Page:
On Sunday, 30 July four of us novices attended the Listen and Strike training session at Streatham ringing education Centre (REC) in St James Church, Streatham. The organisation was led by Barbara Le Gallez with careful eye on the timing and agenda. She was helped by other tutors and ringers, combining to give us support in hearing our bell and ringing with even striking. We started with a review of the theory and importance of striking accurately to produce even and coordinated ringing as the basis for developing method ringing.
The teaching was refreshingly free of PowerPoint, and was concise and reasoned. We then got onto the first session of practical ringing, with one pair of trainees ringing on the simulator, while the other pair practised pre-recorded listening exercises. For those of us who were unfamiliar with ringing on the simulator it was a very useful experience, with the added benefit that the people sitting in the village square were not forced to listen to our evolving clangers. We were kept to the timetable with brisk efficiency, interspersed by cups of tea and cookies at intervals.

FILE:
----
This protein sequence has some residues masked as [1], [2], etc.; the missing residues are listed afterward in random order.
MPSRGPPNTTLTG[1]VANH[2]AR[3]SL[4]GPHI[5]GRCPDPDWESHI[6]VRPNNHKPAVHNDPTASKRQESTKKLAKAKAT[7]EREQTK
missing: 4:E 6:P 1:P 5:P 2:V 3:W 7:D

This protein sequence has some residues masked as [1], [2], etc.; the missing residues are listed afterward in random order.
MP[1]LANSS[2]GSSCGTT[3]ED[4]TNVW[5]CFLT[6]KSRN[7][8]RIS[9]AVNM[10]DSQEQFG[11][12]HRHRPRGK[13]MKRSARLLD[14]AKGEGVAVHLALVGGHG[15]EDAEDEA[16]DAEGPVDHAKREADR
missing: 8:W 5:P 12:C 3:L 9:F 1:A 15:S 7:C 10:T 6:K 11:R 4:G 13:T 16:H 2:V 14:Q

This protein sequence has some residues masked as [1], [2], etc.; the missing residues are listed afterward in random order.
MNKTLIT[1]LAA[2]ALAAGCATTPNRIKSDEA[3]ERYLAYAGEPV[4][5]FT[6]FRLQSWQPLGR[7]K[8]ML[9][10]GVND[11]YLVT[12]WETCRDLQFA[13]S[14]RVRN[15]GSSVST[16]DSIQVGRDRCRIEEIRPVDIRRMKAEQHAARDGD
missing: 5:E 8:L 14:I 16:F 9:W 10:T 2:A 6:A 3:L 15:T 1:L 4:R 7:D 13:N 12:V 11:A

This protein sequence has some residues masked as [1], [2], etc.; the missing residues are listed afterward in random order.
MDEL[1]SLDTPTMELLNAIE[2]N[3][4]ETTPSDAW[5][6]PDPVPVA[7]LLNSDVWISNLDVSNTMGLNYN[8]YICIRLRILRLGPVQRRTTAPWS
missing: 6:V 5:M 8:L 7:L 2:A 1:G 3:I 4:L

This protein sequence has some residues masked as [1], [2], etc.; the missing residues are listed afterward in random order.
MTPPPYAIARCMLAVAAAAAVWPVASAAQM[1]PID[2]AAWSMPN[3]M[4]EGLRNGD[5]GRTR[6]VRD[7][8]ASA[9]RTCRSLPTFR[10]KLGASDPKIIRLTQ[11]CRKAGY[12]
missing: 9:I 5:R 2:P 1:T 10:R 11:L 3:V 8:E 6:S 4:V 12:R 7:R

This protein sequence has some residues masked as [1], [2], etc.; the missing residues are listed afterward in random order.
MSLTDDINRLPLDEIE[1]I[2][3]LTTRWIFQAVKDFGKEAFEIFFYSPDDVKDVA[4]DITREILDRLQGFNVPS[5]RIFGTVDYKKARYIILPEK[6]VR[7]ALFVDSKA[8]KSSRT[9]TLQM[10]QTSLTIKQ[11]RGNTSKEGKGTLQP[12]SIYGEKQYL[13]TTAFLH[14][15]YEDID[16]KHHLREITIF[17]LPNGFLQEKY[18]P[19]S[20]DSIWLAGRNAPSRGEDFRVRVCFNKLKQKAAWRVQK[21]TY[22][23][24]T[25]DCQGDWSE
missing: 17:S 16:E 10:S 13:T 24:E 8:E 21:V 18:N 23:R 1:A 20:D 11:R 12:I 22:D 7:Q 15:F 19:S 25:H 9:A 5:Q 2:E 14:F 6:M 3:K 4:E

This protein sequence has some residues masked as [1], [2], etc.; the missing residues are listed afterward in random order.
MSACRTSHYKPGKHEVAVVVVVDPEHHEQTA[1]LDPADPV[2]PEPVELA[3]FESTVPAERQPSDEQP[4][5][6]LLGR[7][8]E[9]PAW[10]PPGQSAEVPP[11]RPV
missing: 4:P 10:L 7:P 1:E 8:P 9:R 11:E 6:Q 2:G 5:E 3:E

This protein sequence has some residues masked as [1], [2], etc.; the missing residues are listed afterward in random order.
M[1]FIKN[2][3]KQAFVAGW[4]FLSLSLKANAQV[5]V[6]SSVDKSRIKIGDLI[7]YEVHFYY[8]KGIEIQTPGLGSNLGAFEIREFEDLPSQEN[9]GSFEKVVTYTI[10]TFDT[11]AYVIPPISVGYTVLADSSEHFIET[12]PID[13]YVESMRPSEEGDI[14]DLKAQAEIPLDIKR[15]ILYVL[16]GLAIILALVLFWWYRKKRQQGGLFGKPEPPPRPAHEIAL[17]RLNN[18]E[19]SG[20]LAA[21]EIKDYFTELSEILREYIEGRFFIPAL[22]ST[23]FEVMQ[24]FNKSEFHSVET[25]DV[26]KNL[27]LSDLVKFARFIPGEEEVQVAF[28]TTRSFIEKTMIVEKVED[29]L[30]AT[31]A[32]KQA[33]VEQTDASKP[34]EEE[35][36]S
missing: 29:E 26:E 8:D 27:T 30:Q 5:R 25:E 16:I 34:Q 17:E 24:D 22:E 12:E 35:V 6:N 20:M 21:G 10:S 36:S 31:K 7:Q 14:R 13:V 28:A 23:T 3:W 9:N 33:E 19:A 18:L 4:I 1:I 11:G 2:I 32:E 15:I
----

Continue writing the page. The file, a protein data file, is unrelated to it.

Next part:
The practical sessions included kinaesthetic exercises in which we were required to stand with our backs to the ringing circle to remove visual cues. This is to develop critical listening which we then applied when listening to each other. Barbara took the opportunity to check our logbooks, commending my tower captain for his vigilance in ongoing monitoring of my (glacially slow) progress!
The course was delivered over five hours which passed remarkably quickly and finished on the dot of 7 pm. As it is reckoned that to become an expert in anything one needs 10,000 hours of practice, this was a very efficient step towards that elusive goal. However, we were all making improvements to our listening and striking skills. The patience and kindly commitment of John and Nicholas as helpers was most appreciated.
This was a particularly valuable opportunity for me, as I feel like the Corporal Jones of bell ringers, always one step behind the main troop. At the cost of a fiver this was an exceptional opportunity to improve and consolidate the multi-sensory skills that make a decent bell ringer. I aspire to join their ranks one day with the help of training like this.
» What is a Listen and Strike Workshop?